When you are running a business, there is always an element of trust involved in the decisions you make and the people you make them with. If somebody lies to you in a way that damages the financial outlook of your company, or impacts your personal finances, you may be able to sue for fraud and misrepresentation.
The legal definition of fraud can be complex, so if you think you may have a case, you should go to the law firm of Tom Bradley. Mr. Bradley is well-acquainted with fraud and misrepresentation cases, and can advise you on the most advantageous steps you can take to protect yourself. Give him a call at (775) 323-5178 today.
The most common type of fraud is fraudulent misrepresentation. A company may rely upon another party’s statements, which later turn out to be inaccurate or a misrepresentation, causing damages. Fraud cases generally have a material fact, a fact that was concealed, a fact that would have changed the actions of a reasonable person had they known it.
A material fact CANNOT be:
- An opinion
- A belief
- A prediction
- A speculation
In addition to this, a material fact must relate to something in the past or present that can be definitively proven. There also must be evidence that you justifiably relied on the misrepresentation.
Silent Fraud and Innocent Misrepresentation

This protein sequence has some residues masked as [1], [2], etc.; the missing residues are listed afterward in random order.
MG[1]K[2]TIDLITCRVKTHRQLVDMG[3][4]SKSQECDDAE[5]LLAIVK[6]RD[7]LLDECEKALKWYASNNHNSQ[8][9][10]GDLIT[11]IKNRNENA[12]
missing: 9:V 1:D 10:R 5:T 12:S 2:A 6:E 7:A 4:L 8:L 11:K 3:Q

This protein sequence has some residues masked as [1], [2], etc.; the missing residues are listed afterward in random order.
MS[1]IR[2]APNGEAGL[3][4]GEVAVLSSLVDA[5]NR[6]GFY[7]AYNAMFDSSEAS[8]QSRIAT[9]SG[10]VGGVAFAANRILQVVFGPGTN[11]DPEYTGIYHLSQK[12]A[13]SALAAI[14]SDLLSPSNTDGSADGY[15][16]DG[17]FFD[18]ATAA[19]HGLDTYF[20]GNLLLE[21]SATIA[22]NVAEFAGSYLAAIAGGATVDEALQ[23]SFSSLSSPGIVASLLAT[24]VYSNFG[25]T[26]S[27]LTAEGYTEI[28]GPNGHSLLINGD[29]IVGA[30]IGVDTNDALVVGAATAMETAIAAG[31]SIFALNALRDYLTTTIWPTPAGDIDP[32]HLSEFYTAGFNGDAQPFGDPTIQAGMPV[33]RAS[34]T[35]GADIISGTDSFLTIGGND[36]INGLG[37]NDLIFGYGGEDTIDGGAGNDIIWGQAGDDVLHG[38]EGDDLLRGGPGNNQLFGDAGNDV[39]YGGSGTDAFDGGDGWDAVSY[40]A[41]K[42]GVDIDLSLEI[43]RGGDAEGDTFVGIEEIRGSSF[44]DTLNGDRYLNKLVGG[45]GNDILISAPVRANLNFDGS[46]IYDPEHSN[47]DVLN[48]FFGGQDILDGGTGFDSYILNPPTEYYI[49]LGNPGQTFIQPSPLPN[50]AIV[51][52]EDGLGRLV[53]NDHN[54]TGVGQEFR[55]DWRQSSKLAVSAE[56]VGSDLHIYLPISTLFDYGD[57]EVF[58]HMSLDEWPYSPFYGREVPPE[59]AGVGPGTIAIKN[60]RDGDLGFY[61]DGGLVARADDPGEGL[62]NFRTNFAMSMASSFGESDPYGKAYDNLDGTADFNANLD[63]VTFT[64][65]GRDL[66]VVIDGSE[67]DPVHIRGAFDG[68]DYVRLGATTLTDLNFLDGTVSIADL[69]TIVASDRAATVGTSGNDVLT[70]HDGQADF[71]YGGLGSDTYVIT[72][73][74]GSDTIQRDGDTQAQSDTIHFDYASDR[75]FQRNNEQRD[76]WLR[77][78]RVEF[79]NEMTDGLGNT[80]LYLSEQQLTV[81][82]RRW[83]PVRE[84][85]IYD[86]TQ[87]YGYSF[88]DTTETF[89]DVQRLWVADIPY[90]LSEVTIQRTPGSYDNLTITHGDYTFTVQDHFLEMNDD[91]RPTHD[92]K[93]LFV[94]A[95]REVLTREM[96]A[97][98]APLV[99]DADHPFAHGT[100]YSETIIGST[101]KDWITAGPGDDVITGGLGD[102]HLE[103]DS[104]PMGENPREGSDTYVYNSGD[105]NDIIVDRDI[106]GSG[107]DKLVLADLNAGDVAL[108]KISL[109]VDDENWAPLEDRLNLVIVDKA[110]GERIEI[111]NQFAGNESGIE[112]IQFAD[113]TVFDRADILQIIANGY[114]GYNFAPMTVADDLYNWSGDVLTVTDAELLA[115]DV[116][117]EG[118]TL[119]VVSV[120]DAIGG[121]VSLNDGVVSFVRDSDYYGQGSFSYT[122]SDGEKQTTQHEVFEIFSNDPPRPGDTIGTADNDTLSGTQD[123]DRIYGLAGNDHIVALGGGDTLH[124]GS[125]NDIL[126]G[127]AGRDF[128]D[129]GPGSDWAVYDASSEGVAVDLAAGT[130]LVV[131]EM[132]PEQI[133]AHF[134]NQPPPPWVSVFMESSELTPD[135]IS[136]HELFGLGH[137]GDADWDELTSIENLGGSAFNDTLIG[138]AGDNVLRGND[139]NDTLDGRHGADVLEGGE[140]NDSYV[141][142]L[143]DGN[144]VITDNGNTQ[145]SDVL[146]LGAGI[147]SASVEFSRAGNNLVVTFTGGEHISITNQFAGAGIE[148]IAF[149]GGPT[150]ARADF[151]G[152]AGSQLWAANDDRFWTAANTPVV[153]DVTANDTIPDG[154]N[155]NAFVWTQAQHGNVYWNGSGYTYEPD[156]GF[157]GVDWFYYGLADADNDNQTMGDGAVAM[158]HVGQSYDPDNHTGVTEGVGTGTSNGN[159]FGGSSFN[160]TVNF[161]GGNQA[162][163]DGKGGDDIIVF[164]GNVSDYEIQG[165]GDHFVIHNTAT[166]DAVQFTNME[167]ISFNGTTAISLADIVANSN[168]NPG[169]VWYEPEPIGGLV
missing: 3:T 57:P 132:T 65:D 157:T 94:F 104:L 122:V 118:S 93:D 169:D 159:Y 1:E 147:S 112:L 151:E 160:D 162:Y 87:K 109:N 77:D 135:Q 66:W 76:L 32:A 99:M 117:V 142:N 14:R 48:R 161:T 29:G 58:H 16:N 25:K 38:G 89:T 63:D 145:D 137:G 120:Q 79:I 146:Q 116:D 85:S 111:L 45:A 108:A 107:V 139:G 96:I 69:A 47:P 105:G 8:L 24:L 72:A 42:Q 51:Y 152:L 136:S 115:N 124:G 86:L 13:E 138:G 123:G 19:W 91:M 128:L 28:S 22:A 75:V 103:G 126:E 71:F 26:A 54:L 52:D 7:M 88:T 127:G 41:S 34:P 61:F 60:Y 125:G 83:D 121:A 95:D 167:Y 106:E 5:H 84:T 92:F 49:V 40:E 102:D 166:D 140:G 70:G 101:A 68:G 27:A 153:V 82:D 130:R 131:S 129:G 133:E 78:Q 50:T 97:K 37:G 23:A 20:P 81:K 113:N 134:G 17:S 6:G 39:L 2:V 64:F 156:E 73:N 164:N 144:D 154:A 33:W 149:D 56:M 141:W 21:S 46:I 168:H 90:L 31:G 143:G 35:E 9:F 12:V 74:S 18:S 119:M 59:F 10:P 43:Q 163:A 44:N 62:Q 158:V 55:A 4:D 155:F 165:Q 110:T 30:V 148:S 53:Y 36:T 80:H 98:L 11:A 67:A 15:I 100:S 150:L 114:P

There are other kinds of fraud besides intentional false information. Silent fraud is when someone has information about a deal and they fail to disclose this important information to you, giving you a false impression of the deal. To prove silent fraud, you must prove:
- That the defendant knew material facts about the deal.
- That the defendant withheld these facts from you.
- That you received a false impression due to the withholding of material facts.
- That the defendant knew this would create a false impression, and intended you to be misled.
- That you relied on this false impression to make your decision.
- That you were damaged as a result of your decision.
Even if the false information is not deliberate, you may be able to sue for innocent misrepresentation. If the other party tells you something wrong about the deal by accident, but still benefits from his or her mistake at your expense, this is innocent misrepresentation.
Exposing Fraudulent Operations Throughout Nevada
If you feel that a business partner, stockholders, or a third party has been taking advantage of you, it is imperative that you speak to a Nevada attorney as soon as possible. With over thirty years of experience and a record of success, Tom Bradley is the attorney you want representing your interests in Nevada. Contact his office by calling (775) 323-5178 at the earliest possible opportunity.